Bobbi Frohman Imaging & Design
How Do We Change That?
The very first thing you should do as a wedding business is to take a look at your website, questionnaires, intake forms, welcome packet, etc. Look at how you refer to services or items you sell. Every time I go to a venue and they show me the “bridal suite”, I cringe. Look for heteronormative terms and change them. Right now. This would be the best first step in removing heteronormativity from your wedding business.
Second, never assume titles. Instead, ask your couples what they would prefer for their pronouns or title. Or if a couple presents them without asking, make a note of it and use it. When a couple goes to my website and fills in my lead form, they are asked their names and preferred pronouns. When we have our consultation, they are asked what they want to be called. And anything is an option in my book. Bride, groom, merrier, nearlywed, their name, goddess…whatever! Ask what they prefer and then to only refer to them as that throughout the rest of the wedding planning process. Also, add your pronouns EVERYWHERE! Your website, your email signature, your social media. Something as simple as that can show that you recognize and are open to any and all pronouns.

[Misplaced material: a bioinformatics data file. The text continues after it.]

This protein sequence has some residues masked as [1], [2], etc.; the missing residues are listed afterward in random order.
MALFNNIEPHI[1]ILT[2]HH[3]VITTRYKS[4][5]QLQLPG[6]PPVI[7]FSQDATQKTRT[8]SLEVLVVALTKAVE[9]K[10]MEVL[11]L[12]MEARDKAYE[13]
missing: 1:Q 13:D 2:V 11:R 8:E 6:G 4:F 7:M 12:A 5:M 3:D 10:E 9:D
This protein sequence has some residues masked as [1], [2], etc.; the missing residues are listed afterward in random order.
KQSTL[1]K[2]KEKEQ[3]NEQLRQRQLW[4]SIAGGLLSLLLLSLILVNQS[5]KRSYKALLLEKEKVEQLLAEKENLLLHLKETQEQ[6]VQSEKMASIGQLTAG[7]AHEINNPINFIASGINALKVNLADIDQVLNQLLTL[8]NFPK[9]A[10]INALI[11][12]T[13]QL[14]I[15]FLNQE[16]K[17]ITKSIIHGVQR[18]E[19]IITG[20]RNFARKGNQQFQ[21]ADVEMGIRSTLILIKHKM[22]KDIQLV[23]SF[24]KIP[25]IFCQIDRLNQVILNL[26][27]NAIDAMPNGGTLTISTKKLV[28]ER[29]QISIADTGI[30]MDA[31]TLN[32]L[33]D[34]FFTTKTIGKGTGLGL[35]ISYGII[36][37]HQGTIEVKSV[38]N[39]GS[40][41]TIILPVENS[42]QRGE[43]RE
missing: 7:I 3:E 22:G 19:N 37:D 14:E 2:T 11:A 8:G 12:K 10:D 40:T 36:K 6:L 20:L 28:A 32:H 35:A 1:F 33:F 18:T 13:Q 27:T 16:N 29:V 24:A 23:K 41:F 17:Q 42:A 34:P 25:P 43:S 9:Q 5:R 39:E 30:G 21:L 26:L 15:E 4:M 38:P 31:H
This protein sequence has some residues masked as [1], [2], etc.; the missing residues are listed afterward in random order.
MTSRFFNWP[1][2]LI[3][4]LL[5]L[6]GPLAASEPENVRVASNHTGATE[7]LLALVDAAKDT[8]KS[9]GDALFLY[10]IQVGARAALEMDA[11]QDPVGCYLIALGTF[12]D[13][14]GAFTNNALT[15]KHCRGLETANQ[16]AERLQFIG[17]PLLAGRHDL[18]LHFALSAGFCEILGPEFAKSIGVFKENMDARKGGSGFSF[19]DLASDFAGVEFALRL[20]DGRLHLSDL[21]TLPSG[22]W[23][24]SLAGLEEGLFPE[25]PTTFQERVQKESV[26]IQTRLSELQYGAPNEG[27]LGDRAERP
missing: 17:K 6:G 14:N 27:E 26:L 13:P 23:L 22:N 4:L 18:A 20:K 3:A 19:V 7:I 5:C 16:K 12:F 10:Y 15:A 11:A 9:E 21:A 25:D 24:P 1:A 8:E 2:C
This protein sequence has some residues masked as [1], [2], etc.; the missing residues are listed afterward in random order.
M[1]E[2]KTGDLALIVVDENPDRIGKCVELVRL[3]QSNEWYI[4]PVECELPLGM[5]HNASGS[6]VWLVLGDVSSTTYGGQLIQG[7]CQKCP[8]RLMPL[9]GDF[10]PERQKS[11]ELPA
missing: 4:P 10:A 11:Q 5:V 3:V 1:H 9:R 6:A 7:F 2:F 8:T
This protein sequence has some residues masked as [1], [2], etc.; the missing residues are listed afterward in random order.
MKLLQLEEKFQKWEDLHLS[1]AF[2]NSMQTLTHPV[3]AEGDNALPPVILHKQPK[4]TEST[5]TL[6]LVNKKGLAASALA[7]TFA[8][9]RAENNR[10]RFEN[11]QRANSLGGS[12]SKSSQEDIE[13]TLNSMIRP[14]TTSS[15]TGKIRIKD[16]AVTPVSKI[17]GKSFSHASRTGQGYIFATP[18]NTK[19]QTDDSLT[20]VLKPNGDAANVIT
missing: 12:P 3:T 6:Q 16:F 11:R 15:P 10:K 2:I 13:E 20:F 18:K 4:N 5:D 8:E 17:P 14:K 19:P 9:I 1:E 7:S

I also want to mention the wedding party. Notice how I didn’t say “bridal party”? Tradition is out the window and a lot of couples are doing mixed-gender wedding parties. There may be a Man of Honor or a Best Woman or a Person of Honor. Before you start asking people to line up for the ceremony or for the introductions into the reception, be sure to ask each member of the wedding party what they would like to be referred to as.
Examples Of Inclusive Language
Here are just a few other options of ways to change your language to be inclusive:
- Bride/Groom: Partner, Merrier, Nearlywed, Celebrant, or Client
- Bride and Groom: The Couple, Clients, Nearlyweds, Merriers, Celebrants, Partners, The Brides (if there are two women), The Grooms (if there are two men)
- Bachelor & Bachelorette: Bach Party or Pre-Wedding Party
- Bridal Party: Wedding Party, Wedding Squad, Entourage, or Honor Attendants
- Bridal Suite: Wedding Suite, Green Room, Getting Ready Suite, Couple’s Suite, or Honeymoon Suite
- Bridal Portraits: Wedding Portraits, Pre-Wedding Portraits, or Formal Portraits
- Bridal Shower: Wedding Shower or Pre-wedding Party
- Bridal Show: Wedding Show
- Bridal Gown: Wedding Gown
- Bridal Bouquet: Bouquet
- Flower Girl: Flower Child, Flower Attendant
- Menswear: Formalwear, Attire, or Suits
Any Change Is A Change In The Right Direction
As I said before, when I started my company, I was not as inclusive as I thought I was. But I learned what I needed to change and you can too. You have been raised in a culture where heteronormativity was, well, the norm, so you have a lot to unpack and reverse. That is not something that happens overnight. But there are so many resources out there that can help. If I was to recommend any it would be Equally Wed Pro. They have a fantastic certification course for becoming LGBTQ+ inclusive.
Remember, as long as you are taking consistent steps to move away from heteronormative thinking, then you are taking steps in the right direction.